Business Essentials for Professionals


Renault Acknowledges Ambitions Were Too Big, To Axe 15,000 Jobs To Reduce Costs

Renault Acknowledges Ambitions Were Too Big, To Axe 15,000 Jobs To Reduce Costs
In a major strategy rehash, the French auto giant Renault announced a total planned job cut of about 15,000 in addition to reduction in production and restructuring of its French plants, as the company acknowledged that it had previously set global ambitions that were unrealistic. Analysts see this strategy change as an effort by the auto maker to banish the spectre of Carlos Ghosn.
Announcing the restructured strategy, Renault said that the changes will result in annual savings of about 2 billion euros ($2.22 billion) over the next three years as the company tries to negotiate a significant drop in global demand for cars which has been compounded by the novel coronavirus pandemic.
“We thought too big in terms of sales,” said interim Chief Executive Clotilde Delbos. He added that the company was “coming back to its bases” after making too much investments and incurring too high spending in recent years.
Even before the novel coronavirus pandemic had hit, the French carmaker was under pressure in terms of its profitability as the auto giant reported its first annual loss in a decade in 2019. The company had previously said that nothing would be “taboo” in its review of its scope of business.
Compared to the current volume of 4 million, Renault plans to reduce its global capacity to 3.3 million vehicles by 2024. This would result in the company focusing more on its profitable models and areas such as electric cars while completely halting its expansion plans in countries like Romania.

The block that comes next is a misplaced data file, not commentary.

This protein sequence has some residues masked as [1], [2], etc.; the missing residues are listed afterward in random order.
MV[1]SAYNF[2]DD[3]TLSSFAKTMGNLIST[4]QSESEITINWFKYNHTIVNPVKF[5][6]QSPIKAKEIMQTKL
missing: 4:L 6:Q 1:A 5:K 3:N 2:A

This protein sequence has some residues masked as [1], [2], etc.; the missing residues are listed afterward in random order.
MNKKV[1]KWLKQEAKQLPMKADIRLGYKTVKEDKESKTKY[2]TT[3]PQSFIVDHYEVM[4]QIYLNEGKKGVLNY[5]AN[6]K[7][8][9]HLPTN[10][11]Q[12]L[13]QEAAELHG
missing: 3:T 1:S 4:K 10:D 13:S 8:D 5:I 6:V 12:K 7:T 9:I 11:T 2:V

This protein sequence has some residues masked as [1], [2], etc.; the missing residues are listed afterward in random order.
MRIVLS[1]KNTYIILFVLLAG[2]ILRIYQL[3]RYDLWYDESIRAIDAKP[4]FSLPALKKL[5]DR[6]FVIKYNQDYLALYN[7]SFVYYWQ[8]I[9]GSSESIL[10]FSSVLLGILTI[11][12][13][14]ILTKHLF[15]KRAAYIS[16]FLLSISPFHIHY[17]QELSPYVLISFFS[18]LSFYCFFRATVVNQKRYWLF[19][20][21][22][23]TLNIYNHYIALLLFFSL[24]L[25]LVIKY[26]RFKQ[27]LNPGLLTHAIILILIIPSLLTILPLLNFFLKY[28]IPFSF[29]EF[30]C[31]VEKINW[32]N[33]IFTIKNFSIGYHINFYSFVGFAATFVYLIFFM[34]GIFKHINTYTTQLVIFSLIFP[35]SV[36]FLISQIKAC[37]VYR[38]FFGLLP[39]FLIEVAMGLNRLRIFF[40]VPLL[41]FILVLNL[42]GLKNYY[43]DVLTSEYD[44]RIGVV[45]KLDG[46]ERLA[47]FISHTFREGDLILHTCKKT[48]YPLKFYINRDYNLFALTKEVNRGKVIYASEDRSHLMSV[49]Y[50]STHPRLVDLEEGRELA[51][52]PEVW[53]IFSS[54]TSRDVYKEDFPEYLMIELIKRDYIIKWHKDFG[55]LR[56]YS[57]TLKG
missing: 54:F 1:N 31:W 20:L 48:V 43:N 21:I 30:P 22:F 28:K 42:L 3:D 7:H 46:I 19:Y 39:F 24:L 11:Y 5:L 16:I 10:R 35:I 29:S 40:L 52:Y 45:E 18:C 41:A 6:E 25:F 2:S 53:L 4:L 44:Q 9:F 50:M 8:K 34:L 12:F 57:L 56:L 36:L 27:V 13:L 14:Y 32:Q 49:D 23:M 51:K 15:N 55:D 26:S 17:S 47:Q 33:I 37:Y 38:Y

The lofty and aggressive global expansion plans for Renault, as well as for its Japanese alliance partner Nissan, were set by the Ghosn, the former boss-turned-fugitive who was arrested in November of 2018 in Tokyo over charges of financial misconduct. The charges have been refuted by Ghosn.
“The mindset has completely changed. The previous line was volumes and sales and being the first on the podium,” Delbos said. “We’re not looking to be on top of the world, what we want is a sustainable and profitable company.”
The company plans to reduce costs of operations by bringing down the number of subcontractors in areas such as engineering and in the procurement of the car parts it uses, the company said. It also plans to reduce its operations of gearbox manufacturing worldwide.
While ruling out the current need for a rights issue, Delbos said that the company was close to finalizing a deal with the French government that would give it access to a 5 billion-euro French government guaranteed credit line.
Renault said that talks with the unions about the job losses were ongoing. Delbos said that the company would be closely reviewing the employee requirements at six of the 14 plants of the company in Francem even though most of the changes would be implemented after 2022.
French unions however expressed frustration at the announcement by the company.
“This plan is unbalanced, at the expense of French activities,” the moderate CFDT union said on Friday, adding that other countries had been less affected.

Christopher J. Mitchell

Markets | Companies | M&A | Innovation | People | Management | Lifestyle | World | Misc